This is partly genuine curiosity, and partly a check on my understanding. I'm probably missing the point.

In Haskell, why does a monad use operations called return or unit to describe putting a type into the container -- lifting it into the monadic space? It seems more intuitive to call the operation lift.

Right now, in my (probably incorrect) port of monads into my own project, I'm using (pseudocode):


rather than


because it's more intuitive for me to think of lifting x into the monadic space.

Is that wrong-headed? I keep getting burned by not thinking abstractly enough, and I suspect that's the case again.

  • 5
    In Haskell the word lift is usually reserved for the idea of lifting functions into the world of monads, ie liftM :: Monad m => (a -> b) -> (m a -> m b). Mar 4, 2014 at 0:12

2 Answers 2


The term unit comes from category theory where we define a monad as two natural transformations unit : Identity ~> m and join : m x m ~> m. In case you're curious, bind f = join . fmap f.

return comes from do notation where return looks appropriately algol-ish. It's actually debatable whether this was a good name since it tends to suggest that return is some sort of control flow instead of just being a plain old function.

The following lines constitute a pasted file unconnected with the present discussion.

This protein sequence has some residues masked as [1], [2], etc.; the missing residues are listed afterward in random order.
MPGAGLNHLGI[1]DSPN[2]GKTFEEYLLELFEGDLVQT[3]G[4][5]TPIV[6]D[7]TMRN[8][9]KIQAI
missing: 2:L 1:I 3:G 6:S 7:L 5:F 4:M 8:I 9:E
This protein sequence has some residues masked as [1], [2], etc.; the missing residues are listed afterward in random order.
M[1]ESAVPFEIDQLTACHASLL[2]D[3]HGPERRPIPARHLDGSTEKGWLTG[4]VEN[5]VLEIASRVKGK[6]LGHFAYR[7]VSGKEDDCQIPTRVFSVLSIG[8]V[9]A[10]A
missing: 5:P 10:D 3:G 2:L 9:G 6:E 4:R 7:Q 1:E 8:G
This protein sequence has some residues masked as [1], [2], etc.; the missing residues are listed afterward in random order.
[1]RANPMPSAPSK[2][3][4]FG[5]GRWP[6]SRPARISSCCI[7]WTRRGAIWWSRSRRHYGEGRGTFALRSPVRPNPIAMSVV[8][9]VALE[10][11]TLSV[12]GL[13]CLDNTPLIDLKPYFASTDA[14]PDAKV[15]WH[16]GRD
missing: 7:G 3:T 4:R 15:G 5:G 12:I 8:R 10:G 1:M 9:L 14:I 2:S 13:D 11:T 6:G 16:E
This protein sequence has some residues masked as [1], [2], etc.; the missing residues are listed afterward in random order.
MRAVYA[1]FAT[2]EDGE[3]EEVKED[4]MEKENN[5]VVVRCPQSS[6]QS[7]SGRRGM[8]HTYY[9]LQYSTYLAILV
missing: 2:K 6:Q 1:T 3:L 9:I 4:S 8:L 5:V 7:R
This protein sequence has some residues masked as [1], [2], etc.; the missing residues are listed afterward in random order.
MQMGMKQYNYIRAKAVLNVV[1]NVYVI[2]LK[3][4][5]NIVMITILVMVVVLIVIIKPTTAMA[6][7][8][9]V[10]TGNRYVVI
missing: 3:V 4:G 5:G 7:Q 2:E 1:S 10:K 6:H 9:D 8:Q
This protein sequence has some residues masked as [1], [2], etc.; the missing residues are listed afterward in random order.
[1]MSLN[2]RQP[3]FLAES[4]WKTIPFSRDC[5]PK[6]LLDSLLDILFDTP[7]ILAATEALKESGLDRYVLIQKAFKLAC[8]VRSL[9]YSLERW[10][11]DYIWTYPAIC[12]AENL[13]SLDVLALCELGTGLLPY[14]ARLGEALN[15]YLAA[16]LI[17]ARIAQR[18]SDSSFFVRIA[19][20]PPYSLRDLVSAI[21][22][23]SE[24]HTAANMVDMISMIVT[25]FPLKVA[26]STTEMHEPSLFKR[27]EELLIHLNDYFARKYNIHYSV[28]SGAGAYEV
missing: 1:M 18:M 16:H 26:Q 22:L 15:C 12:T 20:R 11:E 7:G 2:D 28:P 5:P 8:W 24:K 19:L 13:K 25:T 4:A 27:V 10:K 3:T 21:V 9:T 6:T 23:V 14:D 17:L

We usually reserve lift for things that are more like a functor and lift whole functions or monads. lift :: m a -> t m a and liftM :: (a -> b) -> m a -> m b.


As Benjamin Hodgson mentioned in his comment, the term lift is usually applied to lifting non-monadic functions into the monad.

As for why the function is specifically called return, that is because it is used in the do syntactic sugar, which is meant to resemble an imperative C/ALGOL style code block, which typically used the return keyword to return a value.

Similarly, bind is called SelectMany in .NET, because its monad comprehensions are meant to resemble SQL queries.

  • George W. Noon sounds like some spaghetti western star, you should be a sheriff. Also +1 for the SQL influence on LINQ mention, it's a great anecdote that too few people are aware of. Mar 4, 2014 at 0:39
  • 1
    possibly also worth mentioning that () is pronounced unit so that is also a possible place for confusion
    – jk.
    Mar 10, 2014 at 11:46

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